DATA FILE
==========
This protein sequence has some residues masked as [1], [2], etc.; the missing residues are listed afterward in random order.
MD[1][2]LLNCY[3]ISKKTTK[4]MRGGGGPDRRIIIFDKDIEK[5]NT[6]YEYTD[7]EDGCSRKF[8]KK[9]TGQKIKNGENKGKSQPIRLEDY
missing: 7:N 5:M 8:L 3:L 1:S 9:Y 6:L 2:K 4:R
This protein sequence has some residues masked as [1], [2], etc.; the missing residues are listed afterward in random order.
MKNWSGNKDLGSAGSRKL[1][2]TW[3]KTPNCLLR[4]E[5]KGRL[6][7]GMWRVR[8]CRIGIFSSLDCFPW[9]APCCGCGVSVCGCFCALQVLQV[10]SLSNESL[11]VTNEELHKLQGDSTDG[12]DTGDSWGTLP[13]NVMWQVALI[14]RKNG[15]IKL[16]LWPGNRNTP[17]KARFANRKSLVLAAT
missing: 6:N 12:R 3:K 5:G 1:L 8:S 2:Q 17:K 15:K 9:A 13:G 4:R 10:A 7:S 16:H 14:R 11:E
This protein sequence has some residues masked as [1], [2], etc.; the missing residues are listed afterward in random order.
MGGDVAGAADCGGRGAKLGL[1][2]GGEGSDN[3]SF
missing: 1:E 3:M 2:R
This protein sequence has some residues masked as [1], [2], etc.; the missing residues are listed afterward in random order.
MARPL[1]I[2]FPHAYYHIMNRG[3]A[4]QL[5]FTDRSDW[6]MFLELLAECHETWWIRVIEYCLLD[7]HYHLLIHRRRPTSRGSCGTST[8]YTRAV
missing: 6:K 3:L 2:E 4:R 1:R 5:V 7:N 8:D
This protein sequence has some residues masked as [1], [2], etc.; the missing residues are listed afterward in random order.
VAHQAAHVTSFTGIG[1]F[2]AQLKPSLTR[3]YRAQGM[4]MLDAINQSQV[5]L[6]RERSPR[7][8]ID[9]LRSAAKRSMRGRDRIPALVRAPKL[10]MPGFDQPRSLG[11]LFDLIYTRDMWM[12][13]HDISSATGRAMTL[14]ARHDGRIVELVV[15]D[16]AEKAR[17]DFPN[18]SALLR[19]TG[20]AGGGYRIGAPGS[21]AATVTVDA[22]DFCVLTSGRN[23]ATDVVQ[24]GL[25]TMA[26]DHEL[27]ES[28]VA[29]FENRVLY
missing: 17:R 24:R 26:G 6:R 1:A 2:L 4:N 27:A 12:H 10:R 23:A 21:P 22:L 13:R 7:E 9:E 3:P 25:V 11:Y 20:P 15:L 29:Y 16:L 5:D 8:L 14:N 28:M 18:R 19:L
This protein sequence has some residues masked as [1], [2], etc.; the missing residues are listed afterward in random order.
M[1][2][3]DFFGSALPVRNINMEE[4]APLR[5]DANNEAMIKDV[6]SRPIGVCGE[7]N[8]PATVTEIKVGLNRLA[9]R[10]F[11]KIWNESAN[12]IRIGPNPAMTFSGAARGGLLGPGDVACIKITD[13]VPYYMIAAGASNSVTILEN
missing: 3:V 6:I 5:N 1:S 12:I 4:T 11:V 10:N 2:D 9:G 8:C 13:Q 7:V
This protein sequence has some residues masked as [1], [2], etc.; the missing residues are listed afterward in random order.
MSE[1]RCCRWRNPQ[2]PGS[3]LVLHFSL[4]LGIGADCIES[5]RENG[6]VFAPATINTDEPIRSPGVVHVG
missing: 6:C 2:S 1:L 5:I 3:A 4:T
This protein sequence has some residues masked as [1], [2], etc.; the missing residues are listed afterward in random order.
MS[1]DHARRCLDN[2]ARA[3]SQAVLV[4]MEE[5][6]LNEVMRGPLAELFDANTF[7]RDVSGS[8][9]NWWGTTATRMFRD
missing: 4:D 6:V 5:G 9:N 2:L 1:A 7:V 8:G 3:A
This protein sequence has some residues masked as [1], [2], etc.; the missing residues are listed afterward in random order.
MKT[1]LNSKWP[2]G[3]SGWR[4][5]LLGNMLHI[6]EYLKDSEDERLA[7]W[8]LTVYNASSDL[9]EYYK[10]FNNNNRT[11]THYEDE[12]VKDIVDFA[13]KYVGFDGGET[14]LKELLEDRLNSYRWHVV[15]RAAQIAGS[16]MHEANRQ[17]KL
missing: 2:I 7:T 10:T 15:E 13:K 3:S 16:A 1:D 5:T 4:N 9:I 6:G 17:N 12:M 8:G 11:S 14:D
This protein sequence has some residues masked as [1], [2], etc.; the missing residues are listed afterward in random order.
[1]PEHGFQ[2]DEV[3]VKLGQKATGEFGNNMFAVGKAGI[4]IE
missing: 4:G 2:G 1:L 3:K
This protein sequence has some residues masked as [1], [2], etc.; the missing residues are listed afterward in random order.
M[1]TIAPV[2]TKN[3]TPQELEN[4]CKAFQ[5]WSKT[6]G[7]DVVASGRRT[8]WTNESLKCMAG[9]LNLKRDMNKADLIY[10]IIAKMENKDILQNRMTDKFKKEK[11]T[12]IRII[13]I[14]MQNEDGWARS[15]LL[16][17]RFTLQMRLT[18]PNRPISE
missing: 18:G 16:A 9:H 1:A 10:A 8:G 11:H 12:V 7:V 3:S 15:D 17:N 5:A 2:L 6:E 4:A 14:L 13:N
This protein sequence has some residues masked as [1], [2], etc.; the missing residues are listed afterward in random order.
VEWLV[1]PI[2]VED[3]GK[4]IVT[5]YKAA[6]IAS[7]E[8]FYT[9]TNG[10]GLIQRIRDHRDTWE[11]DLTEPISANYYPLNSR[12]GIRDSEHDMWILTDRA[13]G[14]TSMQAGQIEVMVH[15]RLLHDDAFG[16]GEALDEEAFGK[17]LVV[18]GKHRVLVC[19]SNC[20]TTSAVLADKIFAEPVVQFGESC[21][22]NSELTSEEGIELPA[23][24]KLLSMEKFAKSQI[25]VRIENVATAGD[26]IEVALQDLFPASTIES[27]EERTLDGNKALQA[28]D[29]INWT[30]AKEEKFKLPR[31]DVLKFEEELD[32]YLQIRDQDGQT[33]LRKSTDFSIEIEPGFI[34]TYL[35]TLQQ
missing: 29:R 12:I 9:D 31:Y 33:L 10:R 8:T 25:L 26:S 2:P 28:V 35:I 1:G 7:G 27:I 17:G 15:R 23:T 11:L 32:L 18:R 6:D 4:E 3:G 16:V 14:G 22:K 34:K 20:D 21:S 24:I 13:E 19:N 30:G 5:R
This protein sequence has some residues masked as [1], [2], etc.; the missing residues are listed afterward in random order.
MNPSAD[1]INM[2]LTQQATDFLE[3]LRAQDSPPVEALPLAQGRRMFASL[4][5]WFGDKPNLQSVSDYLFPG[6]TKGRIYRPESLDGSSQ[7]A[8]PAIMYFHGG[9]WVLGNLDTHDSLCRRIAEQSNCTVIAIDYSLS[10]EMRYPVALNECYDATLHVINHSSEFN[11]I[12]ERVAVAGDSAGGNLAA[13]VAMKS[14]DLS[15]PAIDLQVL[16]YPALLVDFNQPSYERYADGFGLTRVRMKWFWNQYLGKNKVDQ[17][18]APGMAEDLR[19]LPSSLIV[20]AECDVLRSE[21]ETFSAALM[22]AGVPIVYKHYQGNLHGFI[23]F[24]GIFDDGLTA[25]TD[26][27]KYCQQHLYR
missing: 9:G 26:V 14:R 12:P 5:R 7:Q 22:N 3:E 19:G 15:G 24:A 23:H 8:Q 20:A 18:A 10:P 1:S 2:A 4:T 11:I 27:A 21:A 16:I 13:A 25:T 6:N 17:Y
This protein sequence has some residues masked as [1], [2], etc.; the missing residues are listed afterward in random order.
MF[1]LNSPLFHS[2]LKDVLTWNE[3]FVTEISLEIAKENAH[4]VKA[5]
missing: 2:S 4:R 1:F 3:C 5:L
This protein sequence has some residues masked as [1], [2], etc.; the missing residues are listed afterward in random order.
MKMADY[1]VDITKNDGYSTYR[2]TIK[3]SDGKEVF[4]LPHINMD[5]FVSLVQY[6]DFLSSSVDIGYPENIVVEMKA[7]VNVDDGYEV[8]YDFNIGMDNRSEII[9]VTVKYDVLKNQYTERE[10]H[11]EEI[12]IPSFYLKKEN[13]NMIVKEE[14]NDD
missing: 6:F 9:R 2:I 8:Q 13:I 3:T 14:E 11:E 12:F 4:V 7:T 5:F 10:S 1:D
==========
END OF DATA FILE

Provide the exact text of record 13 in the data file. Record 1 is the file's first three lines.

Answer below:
This protein sequence has some residues masked as [1], [2], etc.; the missing residues are listed afterward in random order.
MNPSAD[1]INM[2]LTQQATDFLE[3]LRAQDSPPVEALPLAQGRRMFASL[4][5]WFGDKPNLQSVSDYLFPG[6]TKGRIYRPESLDGSSQ[7]A[8]PAIMYFHGG[9]WVLGNLDTHDSLCRRIAEQSNCTVIAIDYSLS[10]EMRYPVALNECYDATLHVINHSSEFN[11]I[12]ERVAVAGDSAGGNLAA[13]VAMKS[14]DLS[15]PAIDLQVL[16]YPALLVDFNQPSYERYADGFGLTRVRMKWFWNQYLGKNKVDQ[17][18]APGMAEDLR[19]LPSSLIV[20]AECDVLRSE[21]ETFSAALM[22]AGVPIVYKHYQGNLHGFI[23]F[24]GIFDDGLTA[25]TD[26][27]KYCQQHLYR
missing: 9:G 26:V 14:R 12:P 5:R 7:Q 22:N 3:E 19:G 15:G 24:A 23:H 8:Q 20:A 18:A 10:P 1:S 2:A 4:T 11:I 27:A 21:A 16:I 13:A 25:T 6:N 17:Y